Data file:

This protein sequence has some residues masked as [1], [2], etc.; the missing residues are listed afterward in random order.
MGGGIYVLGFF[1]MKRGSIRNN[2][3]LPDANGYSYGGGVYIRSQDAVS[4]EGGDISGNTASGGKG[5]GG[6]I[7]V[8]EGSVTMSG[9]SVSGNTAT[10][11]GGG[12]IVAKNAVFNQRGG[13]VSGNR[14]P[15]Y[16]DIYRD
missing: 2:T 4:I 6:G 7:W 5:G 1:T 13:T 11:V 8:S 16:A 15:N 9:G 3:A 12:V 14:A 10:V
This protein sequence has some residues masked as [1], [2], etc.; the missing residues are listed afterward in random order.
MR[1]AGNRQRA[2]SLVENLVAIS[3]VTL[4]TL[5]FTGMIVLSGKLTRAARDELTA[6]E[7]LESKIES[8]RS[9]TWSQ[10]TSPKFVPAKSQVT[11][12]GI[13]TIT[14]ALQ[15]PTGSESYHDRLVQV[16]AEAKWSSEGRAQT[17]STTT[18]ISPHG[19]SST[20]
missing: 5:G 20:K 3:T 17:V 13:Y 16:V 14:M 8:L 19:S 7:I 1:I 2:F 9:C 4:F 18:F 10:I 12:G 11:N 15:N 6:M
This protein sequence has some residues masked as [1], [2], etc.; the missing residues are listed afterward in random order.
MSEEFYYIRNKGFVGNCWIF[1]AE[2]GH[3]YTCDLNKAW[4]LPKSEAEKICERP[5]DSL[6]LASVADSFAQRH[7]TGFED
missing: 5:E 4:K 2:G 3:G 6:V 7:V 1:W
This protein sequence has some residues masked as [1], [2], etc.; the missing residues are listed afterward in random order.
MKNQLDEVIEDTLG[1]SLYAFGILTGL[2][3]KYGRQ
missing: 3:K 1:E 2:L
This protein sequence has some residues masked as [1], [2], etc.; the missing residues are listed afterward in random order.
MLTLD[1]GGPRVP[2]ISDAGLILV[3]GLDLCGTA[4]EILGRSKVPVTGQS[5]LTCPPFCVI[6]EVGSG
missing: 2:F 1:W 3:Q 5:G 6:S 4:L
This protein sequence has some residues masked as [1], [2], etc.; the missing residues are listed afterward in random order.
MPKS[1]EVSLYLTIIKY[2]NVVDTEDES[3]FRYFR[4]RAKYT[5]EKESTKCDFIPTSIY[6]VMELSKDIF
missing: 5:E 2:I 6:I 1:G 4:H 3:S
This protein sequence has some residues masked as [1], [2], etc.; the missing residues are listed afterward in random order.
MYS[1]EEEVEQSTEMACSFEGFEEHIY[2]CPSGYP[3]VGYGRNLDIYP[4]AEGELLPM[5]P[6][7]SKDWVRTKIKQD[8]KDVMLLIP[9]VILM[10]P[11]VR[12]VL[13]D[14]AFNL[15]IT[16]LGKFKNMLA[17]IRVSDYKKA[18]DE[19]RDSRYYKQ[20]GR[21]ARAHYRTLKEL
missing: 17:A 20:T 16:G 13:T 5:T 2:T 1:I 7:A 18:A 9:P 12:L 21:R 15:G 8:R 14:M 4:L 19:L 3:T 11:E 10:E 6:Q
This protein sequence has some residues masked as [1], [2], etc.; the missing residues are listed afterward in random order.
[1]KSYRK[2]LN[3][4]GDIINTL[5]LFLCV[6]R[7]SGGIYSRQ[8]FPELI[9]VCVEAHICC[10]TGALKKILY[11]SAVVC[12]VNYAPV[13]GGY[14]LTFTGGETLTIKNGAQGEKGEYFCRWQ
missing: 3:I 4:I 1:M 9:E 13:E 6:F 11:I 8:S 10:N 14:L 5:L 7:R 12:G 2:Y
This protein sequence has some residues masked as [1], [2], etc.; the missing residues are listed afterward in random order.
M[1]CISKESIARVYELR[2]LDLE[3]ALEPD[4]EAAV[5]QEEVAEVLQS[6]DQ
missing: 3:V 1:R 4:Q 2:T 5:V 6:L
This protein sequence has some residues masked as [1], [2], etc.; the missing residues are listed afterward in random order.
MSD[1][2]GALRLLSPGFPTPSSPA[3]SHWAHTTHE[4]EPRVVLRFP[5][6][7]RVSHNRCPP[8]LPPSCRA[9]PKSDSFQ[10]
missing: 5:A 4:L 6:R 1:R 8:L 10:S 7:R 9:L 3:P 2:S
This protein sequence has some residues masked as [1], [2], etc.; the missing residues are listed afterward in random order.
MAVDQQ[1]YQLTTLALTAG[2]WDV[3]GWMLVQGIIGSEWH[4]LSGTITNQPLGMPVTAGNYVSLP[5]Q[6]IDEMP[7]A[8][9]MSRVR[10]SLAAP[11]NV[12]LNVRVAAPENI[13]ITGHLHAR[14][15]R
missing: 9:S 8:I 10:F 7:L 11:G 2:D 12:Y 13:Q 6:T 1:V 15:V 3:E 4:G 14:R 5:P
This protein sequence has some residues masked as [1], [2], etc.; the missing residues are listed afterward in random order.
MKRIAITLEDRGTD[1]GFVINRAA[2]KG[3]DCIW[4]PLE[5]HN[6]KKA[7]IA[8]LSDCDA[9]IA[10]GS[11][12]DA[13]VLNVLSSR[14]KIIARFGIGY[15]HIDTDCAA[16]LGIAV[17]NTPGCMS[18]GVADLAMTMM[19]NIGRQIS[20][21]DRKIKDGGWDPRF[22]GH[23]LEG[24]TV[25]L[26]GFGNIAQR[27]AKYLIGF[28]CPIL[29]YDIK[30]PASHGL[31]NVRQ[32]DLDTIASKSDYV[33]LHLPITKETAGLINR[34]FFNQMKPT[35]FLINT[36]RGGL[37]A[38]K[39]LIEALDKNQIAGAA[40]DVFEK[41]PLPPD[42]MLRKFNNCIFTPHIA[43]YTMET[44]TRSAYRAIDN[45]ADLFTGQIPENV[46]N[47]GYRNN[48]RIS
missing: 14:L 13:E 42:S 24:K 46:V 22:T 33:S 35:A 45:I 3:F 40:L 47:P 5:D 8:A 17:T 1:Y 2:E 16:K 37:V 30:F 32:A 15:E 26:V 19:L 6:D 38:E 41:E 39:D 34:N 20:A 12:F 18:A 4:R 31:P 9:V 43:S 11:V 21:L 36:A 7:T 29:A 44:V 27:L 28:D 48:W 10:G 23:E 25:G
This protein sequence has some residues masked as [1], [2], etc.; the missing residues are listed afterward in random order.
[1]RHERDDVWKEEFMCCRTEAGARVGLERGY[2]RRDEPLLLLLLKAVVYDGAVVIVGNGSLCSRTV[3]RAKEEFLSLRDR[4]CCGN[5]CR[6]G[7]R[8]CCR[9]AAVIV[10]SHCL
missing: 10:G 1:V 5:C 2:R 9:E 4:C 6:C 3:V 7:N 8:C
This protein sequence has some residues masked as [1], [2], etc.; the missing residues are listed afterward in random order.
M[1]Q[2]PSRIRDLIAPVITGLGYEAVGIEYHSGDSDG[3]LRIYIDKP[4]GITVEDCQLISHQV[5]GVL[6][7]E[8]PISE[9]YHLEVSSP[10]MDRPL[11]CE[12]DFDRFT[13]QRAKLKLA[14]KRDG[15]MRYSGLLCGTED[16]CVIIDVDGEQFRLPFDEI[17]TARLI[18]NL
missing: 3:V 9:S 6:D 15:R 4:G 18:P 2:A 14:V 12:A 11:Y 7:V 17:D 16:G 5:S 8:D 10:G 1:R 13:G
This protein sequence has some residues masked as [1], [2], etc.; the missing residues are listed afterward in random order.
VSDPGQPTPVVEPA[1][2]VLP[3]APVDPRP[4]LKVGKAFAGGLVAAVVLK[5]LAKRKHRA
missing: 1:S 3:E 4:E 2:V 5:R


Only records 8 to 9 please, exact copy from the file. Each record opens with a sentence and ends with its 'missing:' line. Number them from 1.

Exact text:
This protein sequence has some residues masked as [1], [2], etc.; the missing residues are listed afterward in random order.
[1]KSYRK[2]LN[3][4]GDIINTL[5]LFLCV[6]R[7]SGGIYSRQ[8]FPELI[9]VCVEAHICC[10]TGALKKILY[11]SAVVC[12]VNYAPV[13]GGY[14]LTFTGGETLTIKNGAQGEKGEYFCRWQ
missing: 3:I 4:I 1:M 9:E 13:E 6:F 11:I 8:S 10:N 14:L 5:L 7:R 12:G 2:Y
This protein sequence has some residues masked as [1], [2], etc.; the missing residues are listed afterward in random order.
M[1]CISKESIARVYELR[2]LDLE[3]ALEPD[4]EAAV[5]QEEVAEVLQS[6]DQ
missing: 3:V 1:R 4:Q 2:T 5:V 6:L